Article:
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BMC Pediatr. 2015 Nov 12;15:179. doi: 10.1186/s12887-015-0491-8.

Baby-Led Introduction to SolidS (BLISS) study: a randomised controlled trial of a baby-led approach to complementary feeding.

Author information

1
Department of Human Nutrition, University of Otago, PO Box 56, Dunedin, 9054, New Zealand. lisa.daniels@otago.ac.nz.
2
Department of Medicine, University of Otago, PO Box 56, Dunedin, 9054, New Zealand. lisa.daniels@otago.ac.nz.
3
Department of Human Nutrition, University of Otago, PO Box 56, Dunedin, 9054, New Zealand. anne-louise.heath@otago.ac.nz.
4
Department of Preventive and Social Medicine, Dunedin School of Medicine, University of Otago, PO Box 56, Dunedin, 9054, New Zealand. sheila.williams@otago.ac.nz.
5
Department of Women's and Children's Health, Dunedin School of Medicine, University of Otago, PO Box 56, Dunedin, 9054, New Zealand. sonya.cameron@otago.ac.nz.
6
Department of Human Nutrition, University of Otago, PO Box 56, Dunedin, 9054, New Zealand. liz.fleming@otago.ac.nz.
7
Department of Women's and Children's Health, Dunedin School of Medicine, University of Otago, PO Box 56, Dunedin, 9054, New Zealand. barry.taylor@otago.ac.nz.
8
Edgar Diabetes and Obesity Research Centre, Dunedin School of Medicine, University of Otago, PO Box 65, Dunedin, 9054, New Zealand. barry.taylor@otago.ac.nz.
9
Department of Women's and Children's Health, Dunedin School of Medicine, University of Otago, PO Box 56, Dunedin, 9054, New Zealand. ben.wheeler@otago.ac.nz.
10
Edgar Diabetes and Obesity Research Centre, Dunedin School of Medicine, University of Otago, PO Box 65, Dunedin, 9054, New Zealand. ben.wheeler@otago.ac.nz.
11
Department of Human Nutrition, University of Otago, PO Box 56, Dunedin, 9054, New Zealand. rosalind.gibson@otago.ac.nz.
12
Department of Medicine, University of Otago, PO Box 56, Dunedin, 9054, New Zealand. rachael.taylor@otago.ac.nz.
13
Edgar Diabetes and Obesity Research Centre, Dunedin School of Medicine, University of Otago, PO Box 65, Dunedin, 9054, New Zealand. rachael.taylor@otago.ac.nz.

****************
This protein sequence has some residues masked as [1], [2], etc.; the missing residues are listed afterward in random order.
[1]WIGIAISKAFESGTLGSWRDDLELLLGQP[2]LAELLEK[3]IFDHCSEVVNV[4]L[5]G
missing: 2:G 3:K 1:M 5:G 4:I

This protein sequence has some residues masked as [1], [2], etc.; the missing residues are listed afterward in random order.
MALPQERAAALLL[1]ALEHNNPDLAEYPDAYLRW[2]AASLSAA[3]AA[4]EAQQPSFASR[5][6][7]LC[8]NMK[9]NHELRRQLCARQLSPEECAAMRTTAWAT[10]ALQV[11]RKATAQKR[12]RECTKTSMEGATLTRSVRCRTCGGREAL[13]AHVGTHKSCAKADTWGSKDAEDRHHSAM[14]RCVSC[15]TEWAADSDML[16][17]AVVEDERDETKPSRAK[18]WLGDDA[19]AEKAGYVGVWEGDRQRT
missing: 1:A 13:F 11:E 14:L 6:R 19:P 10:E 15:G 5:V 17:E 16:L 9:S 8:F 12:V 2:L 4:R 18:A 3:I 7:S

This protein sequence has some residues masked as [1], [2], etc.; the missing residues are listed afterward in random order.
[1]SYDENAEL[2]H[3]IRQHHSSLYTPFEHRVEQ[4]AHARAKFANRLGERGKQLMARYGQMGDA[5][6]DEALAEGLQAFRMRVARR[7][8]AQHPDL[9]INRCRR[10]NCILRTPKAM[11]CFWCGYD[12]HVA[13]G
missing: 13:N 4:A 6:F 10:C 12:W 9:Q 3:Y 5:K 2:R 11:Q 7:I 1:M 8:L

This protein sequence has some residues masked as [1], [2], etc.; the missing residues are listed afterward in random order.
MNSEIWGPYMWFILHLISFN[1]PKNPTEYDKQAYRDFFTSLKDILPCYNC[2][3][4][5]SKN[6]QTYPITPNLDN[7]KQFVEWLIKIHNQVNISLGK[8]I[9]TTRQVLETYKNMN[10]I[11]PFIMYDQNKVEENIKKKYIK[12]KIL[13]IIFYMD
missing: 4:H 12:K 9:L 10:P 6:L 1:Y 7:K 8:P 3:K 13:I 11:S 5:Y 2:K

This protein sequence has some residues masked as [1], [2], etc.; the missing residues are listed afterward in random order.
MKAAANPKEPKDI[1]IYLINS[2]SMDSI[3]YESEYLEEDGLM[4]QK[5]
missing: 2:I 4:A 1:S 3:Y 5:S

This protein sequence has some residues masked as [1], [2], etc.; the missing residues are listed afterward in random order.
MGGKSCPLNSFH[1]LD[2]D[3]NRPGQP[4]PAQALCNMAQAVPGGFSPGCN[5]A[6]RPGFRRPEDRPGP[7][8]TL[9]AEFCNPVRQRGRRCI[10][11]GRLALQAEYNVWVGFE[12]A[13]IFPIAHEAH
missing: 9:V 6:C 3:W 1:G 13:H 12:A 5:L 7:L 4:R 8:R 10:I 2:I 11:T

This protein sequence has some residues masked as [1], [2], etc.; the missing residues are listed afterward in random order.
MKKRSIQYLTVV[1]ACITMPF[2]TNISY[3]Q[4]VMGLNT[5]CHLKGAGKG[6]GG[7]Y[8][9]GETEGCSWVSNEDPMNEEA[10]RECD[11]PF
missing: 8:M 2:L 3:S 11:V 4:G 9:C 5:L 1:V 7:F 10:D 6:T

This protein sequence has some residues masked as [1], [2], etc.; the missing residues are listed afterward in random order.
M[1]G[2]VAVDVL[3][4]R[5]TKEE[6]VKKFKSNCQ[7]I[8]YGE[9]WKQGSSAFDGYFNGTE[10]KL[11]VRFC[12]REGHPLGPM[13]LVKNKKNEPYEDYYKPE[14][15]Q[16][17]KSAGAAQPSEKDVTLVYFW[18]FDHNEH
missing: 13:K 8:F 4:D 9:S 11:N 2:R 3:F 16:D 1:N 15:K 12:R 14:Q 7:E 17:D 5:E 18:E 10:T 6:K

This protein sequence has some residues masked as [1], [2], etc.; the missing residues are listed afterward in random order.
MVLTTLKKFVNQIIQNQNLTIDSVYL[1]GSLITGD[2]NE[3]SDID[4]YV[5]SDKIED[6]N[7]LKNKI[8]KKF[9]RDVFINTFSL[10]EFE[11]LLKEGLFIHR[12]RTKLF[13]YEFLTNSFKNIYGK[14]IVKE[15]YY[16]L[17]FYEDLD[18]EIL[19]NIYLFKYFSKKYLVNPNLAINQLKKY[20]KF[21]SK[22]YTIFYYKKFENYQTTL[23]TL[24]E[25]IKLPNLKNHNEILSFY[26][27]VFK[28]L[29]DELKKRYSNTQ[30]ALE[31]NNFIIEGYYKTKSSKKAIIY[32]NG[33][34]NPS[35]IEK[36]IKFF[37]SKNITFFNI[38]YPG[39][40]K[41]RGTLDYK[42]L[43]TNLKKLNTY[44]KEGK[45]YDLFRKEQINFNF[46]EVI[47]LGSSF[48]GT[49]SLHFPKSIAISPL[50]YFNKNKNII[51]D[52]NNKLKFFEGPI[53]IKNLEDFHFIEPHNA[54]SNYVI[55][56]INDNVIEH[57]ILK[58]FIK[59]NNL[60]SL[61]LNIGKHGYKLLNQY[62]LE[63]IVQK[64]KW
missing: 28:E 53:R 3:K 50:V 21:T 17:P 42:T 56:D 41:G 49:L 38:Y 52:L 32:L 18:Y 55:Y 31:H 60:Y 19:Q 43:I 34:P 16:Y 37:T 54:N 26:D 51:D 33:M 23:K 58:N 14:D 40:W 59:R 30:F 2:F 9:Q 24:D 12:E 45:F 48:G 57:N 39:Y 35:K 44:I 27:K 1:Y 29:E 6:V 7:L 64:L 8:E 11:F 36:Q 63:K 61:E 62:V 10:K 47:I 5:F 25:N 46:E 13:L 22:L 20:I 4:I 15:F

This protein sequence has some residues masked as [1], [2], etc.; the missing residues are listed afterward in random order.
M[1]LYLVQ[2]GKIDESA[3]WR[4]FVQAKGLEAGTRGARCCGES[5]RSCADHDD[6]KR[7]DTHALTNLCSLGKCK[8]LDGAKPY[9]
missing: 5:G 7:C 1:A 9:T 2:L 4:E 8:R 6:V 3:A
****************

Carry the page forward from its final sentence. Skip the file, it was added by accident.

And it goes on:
Abstract

BACKGROUND:

In 2002, the World Health Organization recommended that the age for starting complementary feeding should be changed from 4 to 6 months of age to 6 months. Although this change in age has generated substantial debate, surprisingly little attention has been paid to whether advice on how to introduce complementary foods should also be changed. It has been proposed that by 6 months of age most infants will have developed sufficient motor skills to be able to feed themselves rather than needing to be spoon-fed by an adult. This has the potential to predispose infants to better growth by fostering better energy self-regulation, however no randomised controlled trials have been conducted to determine the benefits and risks of such a "baby-led" approach to complementary feeding. This is of particular interest given the widespread use of "Baby-Led Weaning" by parents internationally.

METHODS/DESIGN:

The Baby-Led Introduction to SolidS (BLISS) study aims to assess the efficacy and acceptability of a modified version of Baby-Led Weaning that has been altered to address potential concerns with iron status, choking and growth faltering. The BLISS study will recruit 200 families from Dunedin, New Zealand, who book into the region's only maternity hospital. Parents will be randomised into an intervention (BLISS) or control group for a 12-month intervention with further follow-up at 24 months of age. Both groups will receive the standard Well Child care provided to all parents in New Zealand. The intervention group will receive additional parent contacts (nā€‰=ā€‰8) for support and education on BLISS from before birth to 12 months of age. Outcomes of interest include body mass index at 12 months of age (primary outcome), energy self-regulation, iron and zinc intake and status, diet quality, choking, growth faltering and acceptability to parents.

DISCUSSION:

This study is expected to provide insight into the feasibility of a baby-led approach to complementary feeding and the extent to which this method of feeding affects infant body weight, diet quality and iron and zinc status. Results of this study will provide important information for health care professionals, parents and health policy makers.

TRIAL REGISTRATION:

Australian New Zealand Clinical Trials Registry ACTRN12612001133820 .

PMID:
26563757
PMCID:
PMC4643507
DOI:
10.1186/s12887-015-0491-8
[Indexed for MEDLINE]
Free PMC Article

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